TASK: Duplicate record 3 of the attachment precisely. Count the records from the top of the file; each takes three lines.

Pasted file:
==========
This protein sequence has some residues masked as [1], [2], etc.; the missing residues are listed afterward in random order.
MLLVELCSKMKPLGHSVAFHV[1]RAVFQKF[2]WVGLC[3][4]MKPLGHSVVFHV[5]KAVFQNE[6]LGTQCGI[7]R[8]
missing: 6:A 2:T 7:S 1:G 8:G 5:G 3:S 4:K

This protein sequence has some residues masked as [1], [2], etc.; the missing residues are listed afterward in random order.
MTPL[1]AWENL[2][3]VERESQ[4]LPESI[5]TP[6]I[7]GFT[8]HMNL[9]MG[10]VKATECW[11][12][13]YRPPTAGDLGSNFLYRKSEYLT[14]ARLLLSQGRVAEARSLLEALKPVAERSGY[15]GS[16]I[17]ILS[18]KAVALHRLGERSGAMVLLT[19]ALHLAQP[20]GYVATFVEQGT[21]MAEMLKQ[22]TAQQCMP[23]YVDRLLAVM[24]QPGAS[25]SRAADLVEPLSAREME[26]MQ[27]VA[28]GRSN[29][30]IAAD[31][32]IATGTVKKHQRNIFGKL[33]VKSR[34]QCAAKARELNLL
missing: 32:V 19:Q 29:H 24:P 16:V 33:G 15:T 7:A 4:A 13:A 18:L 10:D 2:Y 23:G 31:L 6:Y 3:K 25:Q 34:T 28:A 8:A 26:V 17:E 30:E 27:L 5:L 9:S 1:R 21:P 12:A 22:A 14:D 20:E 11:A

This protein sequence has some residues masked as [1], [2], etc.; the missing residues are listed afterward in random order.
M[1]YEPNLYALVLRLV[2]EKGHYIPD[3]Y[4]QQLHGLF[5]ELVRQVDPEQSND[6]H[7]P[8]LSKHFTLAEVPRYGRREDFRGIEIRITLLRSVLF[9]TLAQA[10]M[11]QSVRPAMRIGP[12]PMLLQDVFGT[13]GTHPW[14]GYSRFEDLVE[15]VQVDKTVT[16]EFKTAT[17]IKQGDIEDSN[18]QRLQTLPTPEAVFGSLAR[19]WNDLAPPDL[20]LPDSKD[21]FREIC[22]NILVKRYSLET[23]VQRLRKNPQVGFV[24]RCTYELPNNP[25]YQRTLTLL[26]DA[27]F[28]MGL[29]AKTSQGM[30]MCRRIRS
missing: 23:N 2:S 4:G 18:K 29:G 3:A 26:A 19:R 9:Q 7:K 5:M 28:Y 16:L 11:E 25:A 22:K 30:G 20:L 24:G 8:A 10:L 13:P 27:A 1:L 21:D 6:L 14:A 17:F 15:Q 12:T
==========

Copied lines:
This protein sequence has some residues masked as [1], [2], etc.; the missing residues are listed afterward in random order.
M[1]YEPNLYALVLRLV[2]EKGHYIPD[3]Y[4]QQLHGLF[5]ELVRQVDPEQSND[6]H[7]P[8]LSKHFTLAEVPRYGRREDFRGIEIRITLLRSVLF[9]TLAQA[10]M[11]QSVRPAMRIGP[12]PMLLQDVFGT[13]GTHPW[14]GYSRFEDLVE[15]VQVDKTVT[16]EFKTAT[17]IKQGDIEDSN[18]QRLQTLPTPEAVFGSLAR[19]WNDLAPPDL[20]LPDSKD[21]FREIC[22]NILVKRYSLET[23]VQRLRKNPQVGFV[24]RCTYELPNNP[25]YQRTLTLL[26]DA[27]F[28]MGL[29]AKTSQGM[30]MCRRIRS
missing: 23:N 2:S 4:G 18:K 29:G 3:A 26:A 19:R 9:Q 7:K 5:M 28:Y 16:L 11:E 25:A 22:K 30:G 20:L 24:G 8:A 10:L 13:P 27:A 1:L 21:D 6:L 14:A 17:F 15:Q 12:T